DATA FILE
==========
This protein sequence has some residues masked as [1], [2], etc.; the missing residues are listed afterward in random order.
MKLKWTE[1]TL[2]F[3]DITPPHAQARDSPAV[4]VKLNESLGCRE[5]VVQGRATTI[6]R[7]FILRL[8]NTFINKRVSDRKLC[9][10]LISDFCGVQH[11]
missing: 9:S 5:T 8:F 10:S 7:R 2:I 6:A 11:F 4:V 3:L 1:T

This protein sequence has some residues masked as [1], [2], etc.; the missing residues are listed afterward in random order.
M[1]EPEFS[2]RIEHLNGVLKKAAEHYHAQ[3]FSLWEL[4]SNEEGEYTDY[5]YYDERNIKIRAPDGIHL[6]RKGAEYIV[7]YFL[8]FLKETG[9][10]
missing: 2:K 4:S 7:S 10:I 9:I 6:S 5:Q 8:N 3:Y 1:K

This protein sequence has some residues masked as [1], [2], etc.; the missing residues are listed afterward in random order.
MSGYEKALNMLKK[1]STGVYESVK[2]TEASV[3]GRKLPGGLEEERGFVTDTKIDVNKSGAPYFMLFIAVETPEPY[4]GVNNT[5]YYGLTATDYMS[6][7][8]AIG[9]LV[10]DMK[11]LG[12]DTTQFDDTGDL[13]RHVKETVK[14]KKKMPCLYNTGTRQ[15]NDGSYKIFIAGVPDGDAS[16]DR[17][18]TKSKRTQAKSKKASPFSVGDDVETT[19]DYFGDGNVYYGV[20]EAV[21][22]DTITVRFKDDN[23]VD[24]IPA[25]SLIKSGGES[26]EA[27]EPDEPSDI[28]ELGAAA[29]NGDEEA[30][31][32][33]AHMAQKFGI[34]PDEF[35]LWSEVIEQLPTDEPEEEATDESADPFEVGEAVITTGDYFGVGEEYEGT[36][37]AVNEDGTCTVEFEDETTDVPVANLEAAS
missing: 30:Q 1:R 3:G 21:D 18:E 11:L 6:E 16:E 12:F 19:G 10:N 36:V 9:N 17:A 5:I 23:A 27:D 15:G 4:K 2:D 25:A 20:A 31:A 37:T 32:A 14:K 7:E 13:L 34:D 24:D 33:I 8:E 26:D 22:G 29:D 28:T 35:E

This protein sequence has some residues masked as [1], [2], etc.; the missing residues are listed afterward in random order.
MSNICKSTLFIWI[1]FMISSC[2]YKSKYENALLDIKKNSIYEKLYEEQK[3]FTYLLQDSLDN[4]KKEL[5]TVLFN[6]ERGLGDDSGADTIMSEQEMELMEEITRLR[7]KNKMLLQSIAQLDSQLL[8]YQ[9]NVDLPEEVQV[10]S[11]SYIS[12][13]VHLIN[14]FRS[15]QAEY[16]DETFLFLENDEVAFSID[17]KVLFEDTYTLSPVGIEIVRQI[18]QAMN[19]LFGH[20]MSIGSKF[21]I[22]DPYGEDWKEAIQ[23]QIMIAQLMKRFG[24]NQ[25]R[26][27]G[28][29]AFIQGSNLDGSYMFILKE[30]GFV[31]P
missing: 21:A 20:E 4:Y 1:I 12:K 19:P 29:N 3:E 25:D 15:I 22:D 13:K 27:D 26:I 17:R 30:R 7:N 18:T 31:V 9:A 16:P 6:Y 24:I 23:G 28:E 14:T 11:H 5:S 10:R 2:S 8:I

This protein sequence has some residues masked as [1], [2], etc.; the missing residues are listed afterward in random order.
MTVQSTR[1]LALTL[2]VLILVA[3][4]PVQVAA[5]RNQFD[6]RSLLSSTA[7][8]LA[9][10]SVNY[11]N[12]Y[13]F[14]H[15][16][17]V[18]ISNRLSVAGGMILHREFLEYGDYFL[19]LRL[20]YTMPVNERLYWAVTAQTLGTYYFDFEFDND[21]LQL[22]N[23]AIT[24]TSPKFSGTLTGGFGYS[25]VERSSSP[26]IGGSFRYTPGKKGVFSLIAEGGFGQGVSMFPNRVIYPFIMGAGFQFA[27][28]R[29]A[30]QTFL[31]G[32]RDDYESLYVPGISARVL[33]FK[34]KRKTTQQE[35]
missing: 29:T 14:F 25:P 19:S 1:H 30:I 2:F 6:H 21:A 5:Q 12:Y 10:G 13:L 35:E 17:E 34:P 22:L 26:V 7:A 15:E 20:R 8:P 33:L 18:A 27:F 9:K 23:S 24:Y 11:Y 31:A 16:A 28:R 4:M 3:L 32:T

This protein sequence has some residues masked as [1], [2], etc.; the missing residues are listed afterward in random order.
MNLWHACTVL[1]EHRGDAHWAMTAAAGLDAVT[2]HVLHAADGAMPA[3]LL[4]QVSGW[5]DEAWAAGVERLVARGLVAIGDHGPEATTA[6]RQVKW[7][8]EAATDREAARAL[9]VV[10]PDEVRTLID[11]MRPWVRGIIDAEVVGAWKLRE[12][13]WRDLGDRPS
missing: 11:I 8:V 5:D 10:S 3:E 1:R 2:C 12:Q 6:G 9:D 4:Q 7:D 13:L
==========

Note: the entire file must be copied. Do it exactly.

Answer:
This protein sequence has some residues masked as [1], [2], etc.; the missing residues are listed afterward in random order.
MKLKWTE[1]TL[2]F[3]DITPPHAQARDSPAV[4]VKLNESLGCRE[5]VVQGRATTI[6]R[7]FILRL[8]NTFINKRVSDRKLC[9][10]LISDFCGVQH[11]
missing: 9:S 5:T 8:F 10:S 7:R 2:I 6:A 11:F 4:V 3:L 1:T

This protein sequence has some residues masked as [1], [2], etc.; the missing residues are listed afterward in random order.
M[1]EPEFS[2]RIEHLNGVLKKAAEHYHAQ[3]FSLWEL[4]SNEEGEYTDY[5]YYDERNIKIRAPDGIHL[6]RKGAEYIV[7]YFL[8]FLKETG[9][10]
missing: 2:K 4:S 7:S 10:I 9:I 6:S 5:Q 8:N 3:Y 1:K

This protein sequence has some residues masked as [1], [2], etc.; the missing residues are listed afterward in random order.
MSGYEKALNMLKK[1]STGVYESVK[2]TEASV[3]GRKLPGGLEEERGFVTDTKIDVNKSGAPYFMLFIAVETPEPY[4]GVNNT[5]YYGLTATDYMS[6][7][8]AIG[9]LV[10]DMK[11]LG[12]DTTQFDDTGDL[13]RHVKETVK[14]KKKMPCLYNTGTRQ[15]NDGSYKIFIAGVPDGDAS[16]DR[17][18]TKSKRTQAKSKKASPFSVGDDVETT[19]DYFGDGNVYYGV[20]EAV[21][22]DTITVRFKDDN[23]VD[24]IPA[25]SLIKSGGES[26]EA[27]EPDEPSDI[28]ELGAAA[29]NGDEEA[30][31][32][33]AHMAQKFGI[34]PDEF[35]LWSEVIEQLPTDEPEEEATDESADPFEVGEAVITTGDYFGVGEEYEGT[36][37]AVNEDGTCTVEFEDETTDVPVANLEAAS
missing: 30:Q 1:R 3:G 21:D 18:E 11:L 6:E 16:E 12:F 19:G 10:N 36:V 9:N 17:A 5:I 23:A 27:D 15:G 4:K 2:D 25:A 20:A 31:A 37:T 32:A 14:K 7:E 13:L 34:D 24:D 33:I 8:E 26:D 22:G 29:D 28:T 35:E

This protein sequence has some residues masked as [1], [2], etc.; the missing residues are listed afterward in random order.
MSNICKSTLFIWI[1]FMISSC[2]YKSKYENALLDIKKNSIYEKLYEEQK[3]FTYLLQDSLDN[4]KKEL[5]TVLFN[6]ERGLGDDSGADTIMSEQEMELMEEITRLR[7]KNKMLLQSIAQLDSQLL[8]YQ[9]NVDLPEEVQV[10]S[11]SYIS[12][13]VHLIN[14]FRS[15]QAEY[16]DETFLFLENDEVAFSID[17]KVLFEDTYTLSPVGIEIVRQI[18]QAMN[19]LFGH[20]MSIGSKF[21]I[22]DPYGEDWKEAIQ[23]QIMIAQLMKRFG[24]NQ[25]R[26][27]G[28][29]AFIQGSNLDGSYMFILKE[30]GFV[31]P
missing: 21:A 20:E 4:Y 1:I 12:K 19:P 29:N 3:E 25:D 15:I 22:D 13:K 27:D 26:I 17:R 30:R 7:N 18:T 31:V 9:A 16:P 6:Y 24:I 23:G 28:E 14:T 11:H 5:S 10:R 2:S 8:I

This protein sequence has some residues masked as [1], [2], etc.; the missing residues are listed afterward in random order.
MTVQSTR[1]LALTL[2]VLILVA[3][4]PVQVAA[5]RNQFD[6]RSLLSSTA[7][8]LA[9][10]SVNY[11]N[12]Y[13]F[14]H[15][16][17]V[18]ISNRLSVAGGMILHREFLEYGDYFL[19]LRL[20]YTMPVNERLYWAVTAQTLGTYYFDFEFDND[21]LQL[22]N[23]AIT[24]TSPKFSGTLTGGFGYS[25]VERSSSP[26]IGGSFRYTPGKKGVFSLIAEGGFGQGVSMFPNRVIYPFIMGAGFQFA[27][28]R[29]A[30]QTFL[31]G[32]RDDYESLYVPGISARVL[33]FK[34]KRKTTQQE[35]
missing: 29:T 14:F 25:P 19:S 1:H 30:I 2:F 6:H 21:A 5:Q 12:Y 10:G 13:L 35:E 17:E 34:P 22:L 26:V 7:A 15:E 20:R 8:P 33:L 18:A 27:F 9:K 23:S 24:Y 11:Y 31:A 16:A 28:R 4:M 3:L 32:T

This protein sequence has some residues masked as [1], [2], etc.; the missing residues are listed afterward in random order.
MNLWHACTVL[1]EHRGDAHWAMTAAAGLDAVT[2]HVLHAADGAMPA[3]LL[4]QVSGW[5]DEAWAAGVERLVARGLVAIGDHGPEATTA[6]RQVKW[7][8]EAATDREAARAL[9]VV[10]PDEVRTLID[11]MRPWVRGIIDAEVVGAWKLRE[12][13]WRDLGDRPS
missing: 11:I 8:V 5:D 10:S 3:E 1:R 2:C 12:Q 6:G 9:D 4:Q 7:D 13:L